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Dan Snyder needs to hit the reset button on his franchise. From the team’s controversial name to the recent sexual harassment scandal, it’s been a difficult offseason, to say the least. In desperate need of a culture transformation, the Washington Redskins made a groundbreaking hire on Tuesday that represents a massive step forward.

And by making history, perhaps this shows that Snyder finally realized that the Washington NFL franchise deserves a thorough cleansing in order to move forward.

It’s been a rough offseason in Washington

Redskins fans have endured a tumultuous offseason following yet another disappointing year of on-field play by Snyder’s team. It appeared as though the year 2020 would represent a new beginning for a franchise that has annually ranked as one of the worst in the NFL. Hiring Ron Rivera and landing Chase Young in the 2020 NFL draft rated as top-notch moves.

Since then, everything has gone downhill. It started with a renewed discussion about changing the Washington NFL franchise’s much-maligned name. While “Redskins” has existed for decades, it obviously carries an offensive connotation.

Despite the controversial name, Snyder has never wavered on his stance about keeping the Redskins around. However, all of that changed in the last month or so once investors, sponsors, and other stakeholders made it clear that they have no desire to associate with the historic NFL franchise if the offensive name will still be in place.

Finally, after years of holding firm, Snyder acquiesced. And while a few name-change options have come up, we still don’t have a full resolution. Unfortunately, the name-change issue got moved to the back-burner in light of a much more troubling situation.

Dan Snyder’s franchise got rocked by sexual harassment scandal

As if fans of the Washington NFL franchise needed any more reason to detest their owner, a bombshell story by The Washington Post revealed disturbing details about a toxic culture that exists within Snyder’s franchise. The report revealed allegations that female employees have faced sexual harassment for years, including from high-level executives.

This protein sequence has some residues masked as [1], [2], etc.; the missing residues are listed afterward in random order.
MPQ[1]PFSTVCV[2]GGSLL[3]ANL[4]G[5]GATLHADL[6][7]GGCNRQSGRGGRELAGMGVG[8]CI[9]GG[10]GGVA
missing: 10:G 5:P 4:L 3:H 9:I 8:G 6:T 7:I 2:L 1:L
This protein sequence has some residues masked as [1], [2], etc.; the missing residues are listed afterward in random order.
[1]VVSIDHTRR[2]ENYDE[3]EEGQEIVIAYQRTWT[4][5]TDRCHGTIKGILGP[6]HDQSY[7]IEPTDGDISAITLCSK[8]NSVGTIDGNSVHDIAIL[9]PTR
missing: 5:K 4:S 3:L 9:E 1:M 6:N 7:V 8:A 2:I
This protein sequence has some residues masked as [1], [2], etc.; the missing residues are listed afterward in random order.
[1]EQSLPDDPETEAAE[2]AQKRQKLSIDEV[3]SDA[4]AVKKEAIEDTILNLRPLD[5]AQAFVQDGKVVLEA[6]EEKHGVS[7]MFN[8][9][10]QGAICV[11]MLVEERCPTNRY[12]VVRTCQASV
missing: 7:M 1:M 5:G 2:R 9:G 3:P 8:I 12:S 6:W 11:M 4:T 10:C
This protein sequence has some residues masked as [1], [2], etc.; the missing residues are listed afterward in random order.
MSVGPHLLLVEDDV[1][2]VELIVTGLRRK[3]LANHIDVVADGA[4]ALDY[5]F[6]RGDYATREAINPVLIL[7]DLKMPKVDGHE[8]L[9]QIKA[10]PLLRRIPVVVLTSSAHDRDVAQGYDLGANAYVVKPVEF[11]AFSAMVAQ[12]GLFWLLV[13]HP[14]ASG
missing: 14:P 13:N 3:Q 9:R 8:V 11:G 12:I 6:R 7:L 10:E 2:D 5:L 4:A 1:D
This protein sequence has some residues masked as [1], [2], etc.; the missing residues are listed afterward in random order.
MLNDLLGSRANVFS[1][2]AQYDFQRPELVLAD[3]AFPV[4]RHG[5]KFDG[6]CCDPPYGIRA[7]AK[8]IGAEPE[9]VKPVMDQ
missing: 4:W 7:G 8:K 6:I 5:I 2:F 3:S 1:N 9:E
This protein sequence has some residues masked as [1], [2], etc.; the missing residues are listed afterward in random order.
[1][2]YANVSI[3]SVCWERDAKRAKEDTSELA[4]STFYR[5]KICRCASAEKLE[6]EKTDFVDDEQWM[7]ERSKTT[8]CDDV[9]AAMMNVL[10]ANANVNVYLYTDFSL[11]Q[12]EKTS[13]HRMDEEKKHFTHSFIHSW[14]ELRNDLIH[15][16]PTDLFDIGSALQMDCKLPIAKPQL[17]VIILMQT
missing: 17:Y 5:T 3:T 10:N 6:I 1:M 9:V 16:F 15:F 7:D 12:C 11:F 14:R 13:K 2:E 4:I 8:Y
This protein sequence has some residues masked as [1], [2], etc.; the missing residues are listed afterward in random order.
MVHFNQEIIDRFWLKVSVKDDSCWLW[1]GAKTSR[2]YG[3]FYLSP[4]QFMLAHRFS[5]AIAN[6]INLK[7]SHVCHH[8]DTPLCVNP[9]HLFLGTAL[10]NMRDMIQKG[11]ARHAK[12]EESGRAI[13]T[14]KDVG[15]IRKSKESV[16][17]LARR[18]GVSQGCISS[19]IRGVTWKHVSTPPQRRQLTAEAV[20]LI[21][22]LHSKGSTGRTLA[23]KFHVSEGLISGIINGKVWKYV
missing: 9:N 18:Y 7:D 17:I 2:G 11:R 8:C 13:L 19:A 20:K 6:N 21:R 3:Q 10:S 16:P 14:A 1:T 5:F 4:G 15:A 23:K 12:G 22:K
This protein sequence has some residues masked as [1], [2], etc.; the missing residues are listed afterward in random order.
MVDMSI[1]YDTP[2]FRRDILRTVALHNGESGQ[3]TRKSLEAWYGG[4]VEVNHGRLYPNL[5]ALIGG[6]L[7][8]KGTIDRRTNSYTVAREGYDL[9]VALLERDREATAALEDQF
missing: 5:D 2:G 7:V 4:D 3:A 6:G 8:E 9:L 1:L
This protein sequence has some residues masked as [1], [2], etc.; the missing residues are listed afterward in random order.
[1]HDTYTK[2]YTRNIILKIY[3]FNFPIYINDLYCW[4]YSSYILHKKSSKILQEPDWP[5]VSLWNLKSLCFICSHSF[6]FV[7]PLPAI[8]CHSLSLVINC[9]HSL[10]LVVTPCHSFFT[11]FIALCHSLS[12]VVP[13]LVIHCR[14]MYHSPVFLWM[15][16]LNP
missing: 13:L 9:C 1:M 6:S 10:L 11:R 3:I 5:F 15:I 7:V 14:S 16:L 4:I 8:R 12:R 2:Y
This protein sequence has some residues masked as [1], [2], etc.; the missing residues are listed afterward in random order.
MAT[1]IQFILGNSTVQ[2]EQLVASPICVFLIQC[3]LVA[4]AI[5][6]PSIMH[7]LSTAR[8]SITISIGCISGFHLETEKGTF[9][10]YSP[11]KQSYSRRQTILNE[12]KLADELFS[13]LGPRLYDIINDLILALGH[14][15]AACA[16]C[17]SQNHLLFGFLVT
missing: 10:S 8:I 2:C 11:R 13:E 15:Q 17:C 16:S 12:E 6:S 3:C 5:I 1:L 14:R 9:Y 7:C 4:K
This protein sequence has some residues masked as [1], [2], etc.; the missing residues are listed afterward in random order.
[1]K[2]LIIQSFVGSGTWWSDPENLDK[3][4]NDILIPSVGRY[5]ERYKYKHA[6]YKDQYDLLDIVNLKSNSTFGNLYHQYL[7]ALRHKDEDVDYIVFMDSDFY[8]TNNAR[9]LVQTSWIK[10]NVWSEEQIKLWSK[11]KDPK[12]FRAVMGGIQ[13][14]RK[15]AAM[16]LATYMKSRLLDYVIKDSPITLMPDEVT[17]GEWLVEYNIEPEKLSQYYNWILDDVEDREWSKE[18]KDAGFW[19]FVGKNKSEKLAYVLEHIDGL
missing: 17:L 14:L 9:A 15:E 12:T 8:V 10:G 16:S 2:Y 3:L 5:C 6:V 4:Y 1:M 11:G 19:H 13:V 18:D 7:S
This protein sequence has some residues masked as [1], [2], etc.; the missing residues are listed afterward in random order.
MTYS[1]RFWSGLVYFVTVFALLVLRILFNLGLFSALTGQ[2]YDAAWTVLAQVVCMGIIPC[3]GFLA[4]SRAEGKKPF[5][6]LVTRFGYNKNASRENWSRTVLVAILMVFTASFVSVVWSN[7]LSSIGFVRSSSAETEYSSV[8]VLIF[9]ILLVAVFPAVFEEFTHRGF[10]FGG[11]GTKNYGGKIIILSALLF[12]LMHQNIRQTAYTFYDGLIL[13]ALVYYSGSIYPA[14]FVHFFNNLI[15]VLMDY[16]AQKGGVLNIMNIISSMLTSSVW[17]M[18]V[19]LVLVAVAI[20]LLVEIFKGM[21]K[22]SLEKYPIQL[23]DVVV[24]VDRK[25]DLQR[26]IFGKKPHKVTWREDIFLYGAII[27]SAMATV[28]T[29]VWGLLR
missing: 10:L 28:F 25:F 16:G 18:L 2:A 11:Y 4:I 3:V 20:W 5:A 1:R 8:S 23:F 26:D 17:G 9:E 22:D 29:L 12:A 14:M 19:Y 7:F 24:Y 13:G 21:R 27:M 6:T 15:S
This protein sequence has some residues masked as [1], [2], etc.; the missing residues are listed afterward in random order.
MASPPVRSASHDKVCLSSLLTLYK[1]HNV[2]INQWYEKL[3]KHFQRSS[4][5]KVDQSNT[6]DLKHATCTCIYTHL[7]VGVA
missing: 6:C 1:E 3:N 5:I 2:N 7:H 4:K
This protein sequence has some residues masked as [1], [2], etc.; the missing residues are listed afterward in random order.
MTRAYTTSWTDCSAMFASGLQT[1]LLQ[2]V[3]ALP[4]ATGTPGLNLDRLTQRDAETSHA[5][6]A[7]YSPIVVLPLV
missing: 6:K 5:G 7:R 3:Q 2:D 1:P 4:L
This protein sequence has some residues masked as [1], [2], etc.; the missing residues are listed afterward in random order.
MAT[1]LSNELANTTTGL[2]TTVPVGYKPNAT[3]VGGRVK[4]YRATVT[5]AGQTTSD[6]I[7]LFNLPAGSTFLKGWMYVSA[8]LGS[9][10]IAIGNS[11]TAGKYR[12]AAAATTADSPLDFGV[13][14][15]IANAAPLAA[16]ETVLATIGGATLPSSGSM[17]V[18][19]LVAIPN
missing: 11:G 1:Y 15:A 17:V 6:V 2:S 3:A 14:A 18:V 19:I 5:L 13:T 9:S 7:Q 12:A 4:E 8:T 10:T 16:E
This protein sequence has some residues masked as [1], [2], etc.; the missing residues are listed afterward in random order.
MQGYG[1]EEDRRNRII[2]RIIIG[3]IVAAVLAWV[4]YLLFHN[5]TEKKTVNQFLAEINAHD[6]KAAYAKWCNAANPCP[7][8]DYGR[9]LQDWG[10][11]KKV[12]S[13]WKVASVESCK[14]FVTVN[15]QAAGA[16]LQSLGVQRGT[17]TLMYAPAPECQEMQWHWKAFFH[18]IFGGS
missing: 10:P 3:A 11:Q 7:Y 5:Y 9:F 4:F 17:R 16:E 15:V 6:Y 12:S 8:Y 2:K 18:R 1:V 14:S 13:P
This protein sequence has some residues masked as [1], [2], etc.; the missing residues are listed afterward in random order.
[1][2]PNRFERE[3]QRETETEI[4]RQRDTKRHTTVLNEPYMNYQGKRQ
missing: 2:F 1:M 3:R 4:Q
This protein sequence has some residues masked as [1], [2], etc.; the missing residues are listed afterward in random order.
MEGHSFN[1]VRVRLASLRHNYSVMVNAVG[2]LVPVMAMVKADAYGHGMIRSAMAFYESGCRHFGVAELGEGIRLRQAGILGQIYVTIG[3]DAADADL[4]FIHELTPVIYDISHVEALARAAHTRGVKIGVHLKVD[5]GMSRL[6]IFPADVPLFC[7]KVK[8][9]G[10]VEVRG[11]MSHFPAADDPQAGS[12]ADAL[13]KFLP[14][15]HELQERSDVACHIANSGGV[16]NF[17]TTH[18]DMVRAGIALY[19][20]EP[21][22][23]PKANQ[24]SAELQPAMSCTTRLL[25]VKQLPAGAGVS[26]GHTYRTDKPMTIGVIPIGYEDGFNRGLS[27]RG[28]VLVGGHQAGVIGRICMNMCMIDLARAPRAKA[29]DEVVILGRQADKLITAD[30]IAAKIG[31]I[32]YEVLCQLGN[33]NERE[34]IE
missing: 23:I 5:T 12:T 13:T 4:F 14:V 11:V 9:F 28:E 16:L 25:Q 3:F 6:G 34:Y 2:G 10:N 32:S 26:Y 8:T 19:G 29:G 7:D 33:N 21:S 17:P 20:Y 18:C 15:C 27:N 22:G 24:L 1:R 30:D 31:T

Snyder himself did not get linked specifically to any of the allegations. However, as the owner of the team, it certainly falls under his umbrella of responsibilities to ensure his employees feel safe and respected in the workplace. Clearly that has not been the case in Washington.

Even before the story dropped, it became clear that issues existed. Larry Michael, the team’s lead play-by-play announcer for 16 seasons, abruptly retired on July 15, just one day before the story went public. Strangely, the team did not release a statement, though Michael did.

“After 16 great years my time with the organization is over. As of today I’ll be retiring from my position with the team. As a lifelong Washingtonian I was blessed to work with a lot of great people. I want to thank everyone who contributed over the years. I’m especially grateful to [team owner] Dan Snyder for giving me the opportunity. On to the next chapter.”

Michael’s name came up multiple times in the sexual harassment story, which only makes his out-of-the-blue resignation look even more suspicious.

As the Redskins try to navigate through this difficult period, Tuesday represented a massive step in the right direction.

Redskins make historical hire they desperately needed

With Michael gone, the Redskins obviously needed a new leader on their radio broadcast team. At the same time, considering the allegations made by so many female employees, Snyder desperately needed to change the narrative and do something meaningful to at least show that the franchise will try to transform its toxic culture.

On Tuesday, Snyder accomplished both by hiring NBC Sports Washington anchor and reporter Julie Donaldson. She will lead the radio broadcast team, serve in other on-air roles, and also hold the title of senior vice president of media. According to Westwood One, Donaldson will be the first woman to be a regular member of an NFL team’s radio broadcast booth.

The groundbreaking hire represents a small step in the right direction. Donaldson may not have anything to do with the football side of operations, but her wealth of experience gives the team a powerful female voice. Moving forward, it will be interesting to see how prominent of a role she will play.

Can she use this platform to help change the culture of a franchise in desperate need of a transformation? How else will Snyder support his female employees in light of the sexual harassment scandal? What other changes will he make to ensure this situation never happens again?

Those are the questions that need to be answered. But for now, the Washington Redskins have at least made a positive step by making the groundbreaking hire they desperately needed.


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